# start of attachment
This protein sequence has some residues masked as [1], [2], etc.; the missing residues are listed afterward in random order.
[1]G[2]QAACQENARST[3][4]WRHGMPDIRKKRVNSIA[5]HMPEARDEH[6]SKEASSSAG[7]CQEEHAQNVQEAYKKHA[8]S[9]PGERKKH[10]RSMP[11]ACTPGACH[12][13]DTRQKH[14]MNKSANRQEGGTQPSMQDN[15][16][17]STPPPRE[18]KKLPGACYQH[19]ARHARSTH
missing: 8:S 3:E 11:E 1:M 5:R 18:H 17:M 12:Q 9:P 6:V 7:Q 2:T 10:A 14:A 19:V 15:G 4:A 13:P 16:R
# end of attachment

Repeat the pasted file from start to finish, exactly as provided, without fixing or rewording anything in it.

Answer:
This protein sequence has some residues masked as [1], [2], etc.; the missing residues are listed afterward in random order.
[1]G[2]QAACQENARST[3][4]WRHGMPDIRKKRVNSIA[5]HMPEARDEH[6]SKEASSSAG[7]CQEEHAQNVQEAYKKHA[8]S[9]PGERKKH[10]RSMP[11]ACTPGACH[12][13]DTRQKH[14]MNKSANRQEGGTQPSMQDN[15][16][17]STPPPRE[18]KKLPGACYQH[19]ARHARSTH
missing: 8:S 3:E 11:E 1:M 5:R 18:H 17:M 12:Q 9:P 6:V 7:Q 2:T 10:A 14:A 19:V 15:G 4:A 13:P 16:R